HOUSE COMMITTEE CONSIDERS WORKPLACE RETIREMENT PLAN MEASURE

Posted on September 9, 2021

IRI Says Bill Will Advance Financial Equity, Security for Workers and Families

WASHINGTON, D.C. – Nearly 40 million small business employees will gain access to a workplace retirement savings plan under legislation to be considered today by a House committee. The proposed measure also would give employees the opportunity to choose a protected lifetime income solution within a plan that mimics the benefits offered by a more traditional pension.

The provisions are part of the reconciliation bill that contains many of President Biden's and congressional Democrats' Build Back Better Plan priorities.

The automatic contribution plan measure is championed by House Ways and Means Committee Chairman Richard Neal (D-Mass.), who had first introduced it in 2017. At that time, the Insured Retirement Institute (IRI) was the first industry organization to support Chairman Neal's bill and today expressed its continued commitment to its enactment.

The legislation is an IRI priority that is included in the organization's Retirement Security Blueprint. President Joe Biden also called for a similar framework to be established during the 2020 presidential campaign when he included the concept in his "Plan for Older Americans." IRI noted this similarity in a statement it issued when the President’s plan was released last year.

Wayne Chopus, IRI President and CEO, hailed the committee's action. "We appreciate Chairman Neal's steadfast leadership and advocacy of this legislation to help America's workers, retirees, and their families build economic equity, strengthen financial security, and protect income in a sustainable manner to last throughout retirement years," he said. "We look forward to working with Chairman Neal and other supporters to enact this important initiative."

The measure requires employers with five employees or more to provide or arrange for access to an automatic retirement contribution plan for all full-time and long-term part-time employees. Workers could decline to participate or drop out at any time after enrollment.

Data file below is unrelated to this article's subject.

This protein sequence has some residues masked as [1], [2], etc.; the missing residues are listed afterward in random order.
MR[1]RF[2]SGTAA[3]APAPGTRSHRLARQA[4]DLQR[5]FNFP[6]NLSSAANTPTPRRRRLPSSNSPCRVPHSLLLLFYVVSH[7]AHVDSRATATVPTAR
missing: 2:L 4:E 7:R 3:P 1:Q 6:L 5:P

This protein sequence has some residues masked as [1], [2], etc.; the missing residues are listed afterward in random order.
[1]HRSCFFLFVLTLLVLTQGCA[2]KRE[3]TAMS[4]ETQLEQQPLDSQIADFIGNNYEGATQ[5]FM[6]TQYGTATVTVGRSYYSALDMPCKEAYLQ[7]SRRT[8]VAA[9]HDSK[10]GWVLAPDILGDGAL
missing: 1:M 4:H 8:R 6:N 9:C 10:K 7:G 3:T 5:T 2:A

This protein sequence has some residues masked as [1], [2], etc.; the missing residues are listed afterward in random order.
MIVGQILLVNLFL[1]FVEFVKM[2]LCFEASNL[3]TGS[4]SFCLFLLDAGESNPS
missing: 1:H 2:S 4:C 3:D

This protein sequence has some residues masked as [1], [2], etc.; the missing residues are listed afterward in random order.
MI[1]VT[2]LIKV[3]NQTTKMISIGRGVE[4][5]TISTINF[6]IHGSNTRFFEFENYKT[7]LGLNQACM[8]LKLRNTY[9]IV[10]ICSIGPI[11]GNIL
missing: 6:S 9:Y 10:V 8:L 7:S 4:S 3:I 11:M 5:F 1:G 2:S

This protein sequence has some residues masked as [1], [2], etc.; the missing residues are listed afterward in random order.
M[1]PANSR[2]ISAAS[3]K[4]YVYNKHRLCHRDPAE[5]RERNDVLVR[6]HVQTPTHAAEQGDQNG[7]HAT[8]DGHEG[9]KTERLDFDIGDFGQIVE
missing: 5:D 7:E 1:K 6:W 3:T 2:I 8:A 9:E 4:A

A recently released IRI survey showed that more than half of workers older than 40 had less than $50,000 in retirement savings, but most expected to have an annual retirement income of $50,000 or more. Nearly two-thirds of workers regretted not saving more and wished they started saving sooner.

The legislation also would require employers to offer employees with at least a $200,000 vested retirement account balance the option to take a distribution of up to 50 percent of savings to purchase a lifetime income solution. This feature can provide a sustainable protected income stream that cannot be outlived.

According to IRI's recent research, older workers have a high level of interest in having protected lifetime income solutions, such as annuities, included in workplace defined contribution retirement plans. The survey revealed that seven in 10 workers of the youngest age cohort (40–45) said they are very or somewhat likely to allocate a portion of their plan to annuities. Eighty-seven percent believe it is important that the income from savings is protected for life.

"Policymakers have created numerous incentives, options, and mechanisms for employers to offer workplace retirement plans. But too many employees, particularly those who work for small businesses, are still not covered by a plan," Chopus said. "This puts too many workers in jeopardy of not saving enough for retirement, which can last 20 or 30 years or longer. We need to take additional steps to address the inequitable access to an effective means to accumulate retirement savings, and this legislation is a common-sense step to do just that."

The Setting Every Community Up for Retirement Enhancement (SECURE) Act, signed into law in 2019, contained several measures to facilitate the establishment of retirement savings plans for small businesses. The law included an expanded tax credit to cover some costs of setting up a plan. It also created pooled employer plans (PEPs) that small business employers can use to share a retirement plan's administrative burden and costs. These new tools will make it easier for small business employers to comply with the new requirements established by the proposed measure. 

"We urge Congress to advance this initiative," Chopus said. "This legislation will have a significant, positive effect on the long-term well-being of millions of small-business workers who will now have more opportunities to save for and achieve a secure and dignified retirement with income to sustain them throughout their retirement.

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 Contact: Dan Zielinski